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close this bookAfrican Agriculture: The Critical Choices (UNU, 1990, 222 p.)
close this folder1. The agricultural revolution and industrialization
View the document(introduction...)
View the documentThe failure of the modernization strategies
View the documentThe agricultural revolution, but how?
View the documentThe alternative strategy

(introduction...)

Samir Amin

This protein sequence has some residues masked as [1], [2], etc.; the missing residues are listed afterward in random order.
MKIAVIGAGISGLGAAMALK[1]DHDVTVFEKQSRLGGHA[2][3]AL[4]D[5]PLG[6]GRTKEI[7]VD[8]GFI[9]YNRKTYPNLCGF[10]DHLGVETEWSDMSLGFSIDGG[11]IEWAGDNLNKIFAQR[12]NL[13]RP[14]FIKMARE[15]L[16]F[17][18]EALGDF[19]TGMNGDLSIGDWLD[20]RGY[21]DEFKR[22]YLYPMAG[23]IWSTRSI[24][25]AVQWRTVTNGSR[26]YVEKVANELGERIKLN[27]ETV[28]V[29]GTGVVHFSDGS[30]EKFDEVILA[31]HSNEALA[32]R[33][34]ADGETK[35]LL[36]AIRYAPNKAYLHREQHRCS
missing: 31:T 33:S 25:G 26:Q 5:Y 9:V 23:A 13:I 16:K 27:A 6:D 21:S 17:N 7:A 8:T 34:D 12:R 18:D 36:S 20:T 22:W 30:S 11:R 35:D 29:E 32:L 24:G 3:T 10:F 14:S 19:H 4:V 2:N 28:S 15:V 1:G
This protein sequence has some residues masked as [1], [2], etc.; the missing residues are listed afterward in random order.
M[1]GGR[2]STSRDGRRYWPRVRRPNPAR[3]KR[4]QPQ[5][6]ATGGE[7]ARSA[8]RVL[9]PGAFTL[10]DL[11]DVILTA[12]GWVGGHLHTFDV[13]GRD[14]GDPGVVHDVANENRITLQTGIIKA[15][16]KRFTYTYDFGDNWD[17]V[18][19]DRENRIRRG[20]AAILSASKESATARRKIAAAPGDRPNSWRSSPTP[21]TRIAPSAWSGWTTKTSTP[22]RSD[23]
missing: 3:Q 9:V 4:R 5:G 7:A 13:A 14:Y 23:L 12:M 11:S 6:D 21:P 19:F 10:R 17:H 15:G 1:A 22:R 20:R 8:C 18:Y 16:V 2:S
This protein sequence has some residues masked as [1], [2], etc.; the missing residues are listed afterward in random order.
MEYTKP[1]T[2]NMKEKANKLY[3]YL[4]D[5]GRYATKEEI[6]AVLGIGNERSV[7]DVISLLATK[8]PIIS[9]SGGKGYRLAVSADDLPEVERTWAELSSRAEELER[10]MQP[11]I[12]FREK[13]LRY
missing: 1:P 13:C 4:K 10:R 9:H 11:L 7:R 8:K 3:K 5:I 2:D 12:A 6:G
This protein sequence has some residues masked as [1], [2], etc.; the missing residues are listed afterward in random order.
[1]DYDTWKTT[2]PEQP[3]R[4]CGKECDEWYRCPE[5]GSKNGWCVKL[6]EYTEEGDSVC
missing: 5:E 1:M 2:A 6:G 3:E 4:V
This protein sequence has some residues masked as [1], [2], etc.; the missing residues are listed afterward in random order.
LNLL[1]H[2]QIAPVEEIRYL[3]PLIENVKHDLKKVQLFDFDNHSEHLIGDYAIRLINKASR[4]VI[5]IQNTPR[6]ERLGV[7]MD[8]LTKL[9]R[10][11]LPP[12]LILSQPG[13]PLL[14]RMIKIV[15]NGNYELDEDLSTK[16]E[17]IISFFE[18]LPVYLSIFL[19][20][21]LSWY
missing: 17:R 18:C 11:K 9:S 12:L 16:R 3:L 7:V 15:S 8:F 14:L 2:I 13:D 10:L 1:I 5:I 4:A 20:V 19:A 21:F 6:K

This chapter starts with the recognition that globally, the development strategies implemented in Africa since independence have neither aimed at achieving the priority task of an agricultural revolution, nor really aimed at any significant industrialization, but basically extended the colonial pattern of integration in the world capitalist system. The catastrophic results are now obvious; moreover the Western inspired policies of so-called 'readjustment' to the new conditions created by the global crisis (through the IMF and World Bank recipes) would only worsen the case. Hence another development, fundamentally based on a popular alliance, is the only acceptable alternative. The priority target of achieving the agricultural revolution clearly calls for industrialization, but a pattern of industrialization quite different from the conventional one. This chapter attempts to show the ways in which this pattern presupposes some form of 'delinking' from the system governing the economic global expansion of capitalism. This national and popular content of development, in its turn, is virtually inconceivable without significant change toward democratization of the society, allowing for an autonomous expression of the various social forces and creating the basis for a real civil society. Simultaneously, the weakness of African states, referred to here, calls for co-operation and unity without which any national and popular attempt would remain extremely limited and vulnerable.